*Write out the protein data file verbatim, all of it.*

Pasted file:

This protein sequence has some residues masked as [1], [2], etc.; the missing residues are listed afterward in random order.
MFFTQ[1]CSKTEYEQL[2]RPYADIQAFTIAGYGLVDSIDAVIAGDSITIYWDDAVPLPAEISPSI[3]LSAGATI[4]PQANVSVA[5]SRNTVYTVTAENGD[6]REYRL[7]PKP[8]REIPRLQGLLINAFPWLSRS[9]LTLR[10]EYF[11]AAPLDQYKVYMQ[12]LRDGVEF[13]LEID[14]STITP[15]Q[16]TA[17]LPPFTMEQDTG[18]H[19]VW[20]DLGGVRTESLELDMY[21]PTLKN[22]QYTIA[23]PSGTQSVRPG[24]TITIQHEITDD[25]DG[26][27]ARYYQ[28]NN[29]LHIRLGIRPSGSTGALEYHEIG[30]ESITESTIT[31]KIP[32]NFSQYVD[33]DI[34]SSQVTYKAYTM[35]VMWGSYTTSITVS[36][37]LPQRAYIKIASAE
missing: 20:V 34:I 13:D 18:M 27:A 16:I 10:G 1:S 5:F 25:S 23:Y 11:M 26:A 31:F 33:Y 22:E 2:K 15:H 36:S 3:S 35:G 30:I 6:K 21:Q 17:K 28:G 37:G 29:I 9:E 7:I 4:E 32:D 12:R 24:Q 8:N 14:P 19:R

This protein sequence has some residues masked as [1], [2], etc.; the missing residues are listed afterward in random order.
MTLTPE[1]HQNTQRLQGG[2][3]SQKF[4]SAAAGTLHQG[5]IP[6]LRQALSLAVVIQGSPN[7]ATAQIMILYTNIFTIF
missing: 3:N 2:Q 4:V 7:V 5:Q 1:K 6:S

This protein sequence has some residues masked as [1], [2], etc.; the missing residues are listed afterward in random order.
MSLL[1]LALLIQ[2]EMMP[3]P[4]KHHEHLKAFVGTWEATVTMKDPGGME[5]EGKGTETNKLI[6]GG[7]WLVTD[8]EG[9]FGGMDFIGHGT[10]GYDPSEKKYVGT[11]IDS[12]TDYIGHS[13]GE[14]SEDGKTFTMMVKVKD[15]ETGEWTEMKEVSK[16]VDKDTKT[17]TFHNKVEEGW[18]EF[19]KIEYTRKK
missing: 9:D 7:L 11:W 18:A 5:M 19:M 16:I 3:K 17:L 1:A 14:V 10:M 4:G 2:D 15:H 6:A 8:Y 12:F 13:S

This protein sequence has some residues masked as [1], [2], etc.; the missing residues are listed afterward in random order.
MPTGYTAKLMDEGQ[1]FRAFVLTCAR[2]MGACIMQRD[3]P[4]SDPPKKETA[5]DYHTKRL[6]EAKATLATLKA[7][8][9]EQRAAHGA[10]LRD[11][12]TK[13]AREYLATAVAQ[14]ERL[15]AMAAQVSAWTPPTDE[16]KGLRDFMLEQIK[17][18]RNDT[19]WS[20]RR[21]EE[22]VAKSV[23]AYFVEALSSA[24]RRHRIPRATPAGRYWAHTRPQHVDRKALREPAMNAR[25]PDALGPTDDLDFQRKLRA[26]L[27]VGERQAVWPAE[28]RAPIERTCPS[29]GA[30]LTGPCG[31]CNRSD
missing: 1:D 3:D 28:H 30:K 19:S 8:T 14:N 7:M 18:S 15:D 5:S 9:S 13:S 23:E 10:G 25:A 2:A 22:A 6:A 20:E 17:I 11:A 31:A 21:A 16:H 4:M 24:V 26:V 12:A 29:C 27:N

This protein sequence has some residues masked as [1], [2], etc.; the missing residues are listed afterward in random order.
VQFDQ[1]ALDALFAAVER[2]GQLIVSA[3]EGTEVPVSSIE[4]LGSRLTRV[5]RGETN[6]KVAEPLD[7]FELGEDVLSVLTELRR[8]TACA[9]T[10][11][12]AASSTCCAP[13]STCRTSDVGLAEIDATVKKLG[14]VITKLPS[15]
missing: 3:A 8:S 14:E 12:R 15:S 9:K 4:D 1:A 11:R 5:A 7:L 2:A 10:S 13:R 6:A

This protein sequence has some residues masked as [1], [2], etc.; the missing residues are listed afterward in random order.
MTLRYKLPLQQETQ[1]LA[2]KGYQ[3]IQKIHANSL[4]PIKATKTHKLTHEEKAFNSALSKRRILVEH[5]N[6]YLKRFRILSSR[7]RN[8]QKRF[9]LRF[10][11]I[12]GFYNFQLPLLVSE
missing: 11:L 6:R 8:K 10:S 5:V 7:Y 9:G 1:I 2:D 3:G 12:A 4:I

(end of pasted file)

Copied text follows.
This protein sequence has some residues masked as [1], [2], etc.; the missing residues are listed afterward in random order.
MFFTQ[1]CSKTEYEQL[2]RPYADIQAFTIAGYGLVDSIDAVIAGDSITIYWDDAVPLPAEISPSI[3]LSAGATI[4]PQANVSVA[5]SRNTVYTVTAENGD[6]REYRL[7]PKP[8]REIPRLQGLLINAFPWLSRS[9]LTLR[10]EYF[11]AAPLDQYKVYMQ[12]LRDGVEF[13]LEID[14]STITP[15]Q[16]TA[17]LPPFTMEQDTG[18]H[19]VW[20]DLGGVRTESLELDMY[21]PTLKN[22]QYTIA[23]PSGTQSVRPG[24]TITIQHEITDD[25]DG[26][27]ARYYQ[28]NN[29]LHIRLGIRPSGSTGALEYHEIG[30]ESITESTIT[31]KIP[32]NFSQYVD[33]DI[34]SSQVTYKAYTM[35]VMWGSYTTSITVS[36][37]LPQRAYIKIASAE
missing: 20:V 34:I 13:D 18:M 27:A 16:I 10:G 1:S 5:F 25:S 23:Y 11:M 26:A 31:F 33:Y 22:E 2:K 15:H 36:S 3:S 35:G 30:I 6:K 21:Q 17:K 28:G 37:G 29:I 9:E 7:I 4:E 32:D 12:R 24:Q 8:N 14:P 19:R

This protein sequence has some residues masked as [1], [2], etc.; the missing residues are listed afterward in random order.
MTLTPE[1]HQNTQRLQGG[2][3]SQKF[4]SAAAGTLHQG[5]IP[6]LRQALSLAVVIQGSPN[7]ATAQIMILYTNIFTIF
missing: 3:N 2:Q 4:V 7:V 5:Q 1:K 6:S

This protein sequence has some residues masked as [1], [2], etc.; the missing residues are listed afterward in random order.
MSLL[1]LALLIQ[2]EMMP[3]P[4]KHHEHLKAFVGTWEATVTMKDPGGME[5]EGKGTETNKLI[6]GG[7]WLVTD[8]EG[9]FGGMDFIGHGT[10]GYDPSEKKYVGT[11]IDS[12]TDYIGHS[13]GE[14]SEDGKTFTMMVKVKD[15]ETGEWTEMKEVSK[16]VDKDTKT[17]TFHNKVEEGW[18]EF[19]KIEYTRKK
missing: 9:D 7:L 11:W 18:A 5:M 19:M 16:I 3:K 17:L 1:A 14:V 10:M 4:G 2:D 15:H 6:A 8:Y 12:F 13:S

This protein sequence has some residues masked as [1], [2], etc.; the missing residues are listed afterward in random order.
MPTGYTAKLMDEGQ[1]FRAFVLTCAR[2]MGACIMQRD[3]P[4]SDPPKKETA[5]DYHTKRL[6]EAKATLATLKA[7][8][9]EQRAAHGA[10]LRD[11][12]TK[13]AREYLATAVAQ[14]ERL[15]AMAAQVSAWTPPTDE[16]KGLRDFMLEQIK[17][18]RNDT[19]WS[20]RR[21]EE[22]VAKSV[23]AYFVEALSSA[24]RRHRIPRATPAGRYWAHTRPQHVDRKALREPAMNAR[25]PDALGPTDDLDFQRKLRA[26]L[27]VGERQAVWPAE[28]RAPIERTCPS[29]GA[30]LTGPCG[31]CNRSD
missing: 1:D 3:D 28:H 30:K 19:S 8:T 14:N 7:M 18:S 15:D 5:S 9:S 13:S 23:E 10:G 25:A 2:A 22:A 6:A 20:E 17:I 11:A 31:A 21:A 16:H 4:M 24:V 26:V 12:A 29:C 27:N

This protein sequence has some residues masked as [1], [2], etc.; the missing residues are listed afterward in random order.
VQFDQ[1]ALDALFAAVER[2]GQLIVSA[3]EGTEVPVSSIE[4]LGSRLTRV[5]RGETN[6]KVAEPLD[7]FELGEDVLSVLTELRR[8]TACA[9]T[10][11][12]AASSTCCAP[13]STCRTSDVGLAEIDATVKKLG[14]VITKLPS[15]
missing: 3:A 8:S 14:E 12:R 15:S 9:K 4:D 1:A 11:R 5:A 7:L 2:A 10:S 13:R 6:A

This protein sequence has some residues masked as [1], [2], etc.; the missing residues are listed afterward in random order.
MTLRYKLPLQQETQ[1]LA[2]KGYQ[3]IQKIHANSL[4]PIKATKTHKLTHEEKAFNSALSKRRILVEH[5]N[6]YLKRFRILSSR[7]RN[8]QKRF[9]LRF[10][11]I[12]GFYNFQLPLLVSE
missing: 11:L 6:R 8:K 10:S 5:V 7:Y 9:G 1:I 2:D 3:G 12:A 4:I